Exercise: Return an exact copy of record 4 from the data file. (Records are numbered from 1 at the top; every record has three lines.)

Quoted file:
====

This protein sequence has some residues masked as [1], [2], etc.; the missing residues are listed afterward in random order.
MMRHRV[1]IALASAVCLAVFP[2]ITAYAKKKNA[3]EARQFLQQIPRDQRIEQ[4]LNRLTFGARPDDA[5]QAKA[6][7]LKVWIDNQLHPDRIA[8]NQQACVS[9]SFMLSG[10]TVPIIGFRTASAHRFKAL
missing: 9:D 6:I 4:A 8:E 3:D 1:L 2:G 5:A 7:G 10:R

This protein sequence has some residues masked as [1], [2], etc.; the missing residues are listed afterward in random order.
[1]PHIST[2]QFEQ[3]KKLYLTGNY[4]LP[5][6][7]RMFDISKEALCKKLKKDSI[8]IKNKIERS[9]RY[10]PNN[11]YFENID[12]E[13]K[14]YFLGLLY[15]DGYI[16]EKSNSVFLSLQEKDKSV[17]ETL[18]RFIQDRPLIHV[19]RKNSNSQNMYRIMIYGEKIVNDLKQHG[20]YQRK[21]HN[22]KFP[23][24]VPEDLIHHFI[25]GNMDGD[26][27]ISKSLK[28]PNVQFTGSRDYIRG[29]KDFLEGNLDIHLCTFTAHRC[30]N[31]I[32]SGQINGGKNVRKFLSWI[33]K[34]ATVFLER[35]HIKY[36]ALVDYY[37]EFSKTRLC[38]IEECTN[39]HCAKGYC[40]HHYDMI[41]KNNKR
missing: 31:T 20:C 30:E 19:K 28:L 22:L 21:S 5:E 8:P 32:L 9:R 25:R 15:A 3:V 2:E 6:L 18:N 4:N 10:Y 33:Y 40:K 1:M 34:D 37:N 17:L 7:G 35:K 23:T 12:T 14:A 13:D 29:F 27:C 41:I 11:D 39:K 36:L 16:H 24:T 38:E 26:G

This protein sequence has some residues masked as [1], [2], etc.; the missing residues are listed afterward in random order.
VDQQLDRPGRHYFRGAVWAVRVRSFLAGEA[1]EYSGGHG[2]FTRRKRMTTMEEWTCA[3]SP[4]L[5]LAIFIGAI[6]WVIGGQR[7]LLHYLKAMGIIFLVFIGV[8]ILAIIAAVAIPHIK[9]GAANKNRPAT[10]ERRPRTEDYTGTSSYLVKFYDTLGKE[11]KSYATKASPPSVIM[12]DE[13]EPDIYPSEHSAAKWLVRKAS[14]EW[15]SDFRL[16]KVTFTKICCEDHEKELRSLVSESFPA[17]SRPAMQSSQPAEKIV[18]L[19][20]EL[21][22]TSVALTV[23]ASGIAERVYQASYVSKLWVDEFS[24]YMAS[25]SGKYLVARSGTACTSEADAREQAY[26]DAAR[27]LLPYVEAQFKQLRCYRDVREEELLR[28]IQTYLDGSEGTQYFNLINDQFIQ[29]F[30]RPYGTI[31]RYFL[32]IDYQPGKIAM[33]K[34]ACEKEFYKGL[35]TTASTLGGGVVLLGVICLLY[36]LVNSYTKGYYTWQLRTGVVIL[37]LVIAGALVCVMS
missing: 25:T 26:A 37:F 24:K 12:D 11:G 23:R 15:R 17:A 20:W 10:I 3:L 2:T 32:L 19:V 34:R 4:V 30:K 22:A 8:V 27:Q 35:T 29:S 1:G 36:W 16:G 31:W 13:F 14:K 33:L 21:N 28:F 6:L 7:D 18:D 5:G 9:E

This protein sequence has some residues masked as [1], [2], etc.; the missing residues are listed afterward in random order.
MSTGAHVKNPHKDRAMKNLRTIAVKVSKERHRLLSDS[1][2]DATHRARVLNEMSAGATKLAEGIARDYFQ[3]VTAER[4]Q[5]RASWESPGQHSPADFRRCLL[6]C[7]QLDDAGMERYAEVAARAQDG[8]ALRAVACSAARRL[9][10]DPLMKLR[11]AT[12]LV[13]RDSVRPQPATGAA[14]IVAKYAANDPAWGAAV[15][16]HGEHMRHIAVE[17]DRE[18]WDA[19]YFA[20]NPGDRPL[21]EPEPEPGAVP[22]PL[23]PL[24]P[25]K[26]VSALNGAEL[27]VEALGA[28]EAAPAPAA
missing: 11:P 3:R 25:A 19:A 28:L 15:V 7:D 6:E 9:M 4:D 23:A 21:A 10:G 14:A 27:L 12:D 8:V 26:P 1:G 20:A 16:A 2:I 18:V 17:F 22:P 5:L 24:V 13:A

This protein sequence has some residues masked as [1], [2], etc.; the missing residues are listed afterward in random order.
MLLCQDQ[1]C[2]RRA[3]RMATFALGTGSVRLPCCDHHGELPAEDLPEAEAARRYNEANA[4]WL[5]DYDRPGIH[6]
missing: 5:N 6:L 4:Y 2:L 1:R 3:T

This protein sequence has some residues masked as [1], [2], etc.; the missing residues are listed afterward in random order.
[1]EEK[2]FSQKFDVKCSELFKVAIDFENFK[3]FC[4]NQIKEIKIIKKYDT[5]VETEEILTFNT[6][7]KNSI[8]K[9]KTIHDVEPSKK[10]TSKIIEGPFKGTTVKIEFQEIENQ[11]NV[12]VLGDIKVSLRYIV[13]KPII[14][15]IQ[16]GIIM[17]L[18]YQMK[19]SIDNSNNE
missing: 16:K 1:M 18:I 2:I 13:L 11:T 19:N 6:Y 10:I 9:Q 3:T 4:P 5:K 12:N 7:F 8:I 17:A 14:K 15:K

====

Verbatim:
This protein sequence has some residues masked as [1], [2], etc.; the missing residues are listed afterward in random order.
MSTGAHVKNPHKDRAMKNLRTIAVKVSKERHRLLSDS[1][2]DATHRARVLNEMSAGATKLAEGIARDYFQ[3]VTAER[4]Q[5]RASWESPGQHSPADFRRCLL[6]C[7]QLDDAGMERYAEVAARAQDG[8]ALRAVACSAARRL[9][10]DPLMKLR[11]AT[12]LV[13]RDSVRPQPATGAA[14]IVAKYAANDPAWGAAV[15][16]HGEHMRHIAVE[17]DRE[18]WDA[19]YFA[20]NPGDRPL[21]EPEPEPGAVP[22]PL[23]PL[24]P[25]K[26]VSALNGAEL[27]VEALGA[28]EAAPAPAA
missing: 11:P 3:R 25:A 19:A 28:L 15:V 7:D 6:E 9:M 4:D 23:A 21:A 10:G 14:A 27:L 12:D 8:V 26:P 1:G 20:A 16:A 2:I 18:V 17:F 22:P 5:L 24:V 13:A